Research on vitamin B has found that vitamin B3, vitamin B9 (folate) and vitamin B12 can cause lung cancer, brain cancer and metastasis of cancer to the brain.
When vitamins are used in skin care, they are often used with other ingredients such as alcohols, flower extracts and fragrance/essential oils. All of these ingredients open up the skin by breaking the skin cells down, which opens a direct route to the bloodstream. When that route to the bloodstream is open, these vitamins go in, and cause the problems the research has cited.
Vitamin B is a necessary dietary vitamin, and it is one you get from food, not from skin care and not from supplements. When you have a balanced, healthy diet, there is no need to supplement your diet with added pills or unnecessary skin care fad products.
3. Skin cycling or “skin rest”
The idea of giving your skin a rest is another trend I do not understand. I never needed to take a rest from healthy eating or exercising (with the exception of injury), so why are we being told we need to take a rest from skin care?
I believe the reason for this fad is from someone not understanding their observations. If you are involved in a bad skin care routine such as one involving retinols, peels, fragrant creams, etc, and you stop or “rest” for a few days, your skin is going to look better because your body is recovering. I believe this observation had led people to believe that the rest helped them, but their udnerstanding is wrong. The rest helped because you stopped doing something bad, but the rest would not have been needed if you were doing the right skin care regimen.
If you’re doing a proper skin care regimen and you stop for a while, your skin is beginning to decay, and when you pick back up, your skin is starting to recover because it is being treated well again. The rest didn’t benefit your skin, it started to ruin it and setback all the healthy work you were doing.
If you’re skin care routine is a proper one, that is benefitting your skin every day, then it needs to be done every day and a rest is not needed any more than a rest is needed from eating healthy, or involving your body in healthy activity.
4. Seasonal Skin Care
Despite the temperature, your skin does not need a new skin care regimen and it doesn’t need new products. Instead of going on a shopping trip, just apply more or less of your current products to help your skin during temperature changes.
For example, during the winter, some people experience more dryness. For OUMERE customers who experience dry skin in the winter, I just recommend using more UV-R and Serum Bioluminelle.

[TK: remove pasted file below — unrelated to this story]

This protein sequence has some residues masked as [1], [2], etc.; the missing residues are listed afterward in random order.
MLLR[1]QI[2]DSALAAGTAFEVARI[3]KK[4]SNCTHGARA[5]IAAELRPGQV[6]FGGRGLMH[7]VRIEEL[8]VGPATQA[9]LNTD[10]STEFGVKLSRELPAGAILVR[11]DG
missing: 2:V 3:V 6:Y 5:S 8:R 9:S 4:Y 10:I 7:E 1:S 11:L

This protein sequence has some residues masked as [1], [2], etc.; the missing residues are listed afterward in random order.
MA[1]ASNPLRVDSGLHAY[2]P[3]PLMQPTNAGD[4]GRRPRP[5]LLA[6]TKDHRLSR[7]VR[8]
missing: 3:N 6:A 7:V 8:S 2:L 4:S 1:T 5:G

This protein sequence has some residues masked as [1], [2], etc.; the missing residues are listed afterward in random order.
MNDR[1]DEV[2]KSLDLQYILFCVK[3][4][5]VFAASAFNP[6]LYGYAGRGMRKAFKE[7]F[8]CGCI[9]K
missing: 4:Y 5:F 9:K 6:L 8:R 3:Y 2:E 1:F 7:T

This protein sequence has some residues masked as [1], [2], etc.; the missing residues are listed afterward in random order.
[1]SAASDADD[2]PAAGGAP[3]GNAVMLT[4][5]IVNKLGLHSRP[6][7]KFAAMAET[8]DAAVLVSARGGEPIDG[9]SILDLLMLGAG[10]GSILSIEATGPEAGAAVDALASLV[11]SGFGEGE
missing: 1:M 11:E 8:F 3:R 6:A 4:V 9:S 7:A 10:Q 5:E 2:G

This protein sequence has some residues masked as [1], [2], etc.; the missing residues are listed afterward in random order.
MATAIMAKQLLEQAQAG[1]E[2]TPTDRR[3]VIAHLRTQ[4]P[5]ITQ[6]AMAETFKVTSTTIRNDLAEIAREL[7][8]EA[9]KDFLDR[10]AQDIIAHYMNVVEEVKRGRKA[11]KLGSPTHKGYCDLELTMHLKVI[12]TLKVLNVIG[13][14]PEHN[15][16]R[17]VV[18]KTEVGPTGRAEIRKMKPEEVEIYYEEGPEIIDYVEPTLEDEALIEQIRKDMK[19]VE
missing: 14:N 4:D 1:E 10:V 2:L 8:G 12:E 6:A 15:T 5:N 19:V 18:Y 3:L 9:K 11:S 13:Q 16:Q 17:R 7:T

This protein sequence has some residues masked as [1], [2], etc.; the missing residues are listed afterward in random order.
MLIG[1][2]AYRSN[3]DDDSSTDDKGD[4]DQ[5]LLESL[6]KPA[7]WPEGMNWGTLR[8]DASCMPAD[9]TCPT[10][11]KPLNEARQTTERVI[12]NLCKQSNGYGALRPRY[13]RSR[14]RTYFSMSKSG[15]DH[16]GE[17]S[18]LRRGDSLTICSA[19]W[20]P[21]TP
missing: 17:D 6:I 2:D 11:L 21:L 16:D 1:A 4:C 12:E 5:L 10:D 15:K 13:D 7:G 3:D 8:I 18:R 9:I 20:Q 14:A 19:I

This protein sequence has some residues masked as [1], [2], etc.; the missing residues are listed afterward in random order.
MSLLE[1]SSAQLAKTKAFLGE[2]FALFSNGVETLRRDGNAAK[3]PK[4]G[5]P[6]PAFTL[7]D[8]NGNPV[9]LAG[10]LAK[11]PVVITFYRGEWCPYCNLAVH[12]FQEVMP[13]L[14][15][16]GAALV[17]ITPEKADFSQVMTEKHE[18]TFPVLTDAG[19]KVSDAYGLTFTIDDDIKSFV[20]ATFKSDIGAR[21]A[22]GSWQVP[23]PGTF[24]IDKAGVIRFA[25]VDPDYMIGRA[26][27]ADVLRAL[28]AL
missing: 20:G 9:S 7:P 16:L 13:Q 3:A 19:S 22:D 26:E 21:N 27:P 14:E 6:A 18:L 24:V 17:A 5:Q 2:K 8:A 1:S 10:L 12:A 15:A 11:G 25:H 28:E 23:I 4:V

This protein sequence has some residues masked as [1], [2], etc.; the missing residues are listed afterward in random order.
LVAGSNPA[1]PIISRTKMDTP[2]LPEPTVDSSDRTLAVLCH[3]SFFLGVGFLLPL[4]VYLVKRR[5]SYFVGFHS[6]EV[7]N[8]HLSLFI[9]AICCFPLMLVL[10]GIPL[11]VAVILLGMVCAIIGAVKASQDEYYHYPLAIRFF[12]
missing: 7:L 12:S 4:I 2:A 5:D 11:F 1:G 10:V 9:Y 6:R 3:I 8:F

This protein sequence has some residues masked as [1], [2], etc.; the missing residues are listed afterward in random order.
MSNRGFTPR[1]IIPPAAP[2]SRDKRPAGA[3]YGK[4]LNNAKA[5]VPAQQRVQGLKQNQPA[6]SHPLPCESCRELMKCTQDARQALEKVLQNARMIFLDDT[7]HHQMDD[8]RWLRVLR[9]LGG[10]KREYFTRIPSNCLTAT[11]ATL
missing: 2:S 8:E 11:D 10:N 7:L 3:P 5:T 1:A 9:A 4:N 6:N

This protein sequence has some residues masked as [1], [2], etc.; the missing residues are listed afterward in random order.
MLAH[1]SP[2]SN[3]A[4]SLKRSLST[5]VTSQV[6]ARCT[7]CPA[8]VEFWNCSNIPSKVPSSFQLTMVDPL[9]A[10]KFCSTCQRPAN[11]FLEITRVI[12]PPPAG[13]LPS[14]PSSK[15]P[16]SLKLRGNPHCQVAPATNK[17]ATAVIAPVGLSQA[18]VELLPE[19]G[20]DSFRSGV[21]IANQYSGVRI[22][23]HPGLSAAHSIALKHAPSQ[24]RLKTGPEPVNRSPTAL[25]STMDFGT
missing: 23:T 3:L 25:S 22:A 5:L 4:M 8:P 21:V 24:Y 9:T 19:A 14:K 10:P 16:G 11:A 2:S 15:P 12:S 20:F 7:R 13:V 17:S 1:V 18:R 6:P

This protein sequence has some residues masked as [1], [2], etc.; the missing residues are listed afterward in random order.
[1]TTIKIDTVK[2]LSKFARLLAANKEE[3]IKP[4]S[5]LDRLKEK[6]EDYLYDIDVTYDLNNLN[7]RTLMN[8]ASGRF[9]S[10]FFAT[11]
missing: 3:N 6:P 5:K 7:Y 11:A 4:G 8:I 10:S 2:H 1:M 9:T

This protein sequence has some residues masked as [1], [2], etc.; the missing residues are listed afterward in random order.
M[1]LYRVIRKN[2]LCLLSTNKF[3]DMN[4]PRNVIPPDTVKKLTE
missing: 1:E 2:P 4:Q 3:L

5. Skin care steamers
Skin care tools are a common fad, and the tools are often targeted to help the skin care “penetrate” into the skin more efficiently. The skin can only absorb so much, and what dictates its absorption are your genetics. A tool cannot help absorption because a tool cannot alter the laws of biology.Tools can either do nothing or harm your skin in this regard.
Skin steamers are one fad to be avoided because they do not help products penetrate the skin and their function harms the body. Firstly, steam breaks the skin down, causes redness and inflammation. The results include premature wrinkling, worsening of rosacea, dryness and future skin sagging. They can also disrupt the biome in your skin causing disease such as acne.
In conclusion, it is best to avoid the fads because they do not work. Your best bet is always just daily healthy skin care in a minimalist routine.
Fanidi, A., Carreras‐Torres, R., Larose, T. L., Yuan, J. M., Stevens, V. L., Weinstein, S. J., … & LC3 consortium and the TRICL consortium. (2019). Is high vitamin B12 status a cause of lung cancer?. International journal of cancer, 145(6), 1499-1503.
Lacombe, V., Chabrun, F., Lacout, C., Ghali, A., Capitain, O., Patsouris, A., … & Urbanski, G. (2021). Persistent elevation of plasma vitamin B12 is strongly associated with solid cancer. Scientific reports, 11(1), 1-7.
Maric, T., Bazhin, A., Khodakivskyi, P., Mikhaylov, G., Solodnikova, E., Yevtodiyenko, A., … & Goun, E. (2022). A bioluminescent-based probe for in vivo non-invasive monitoring of nicotinamide riboside uptake reveals a link between metastasis and NAD+ metabolism. Biosensors and Bioelectronics, 114826.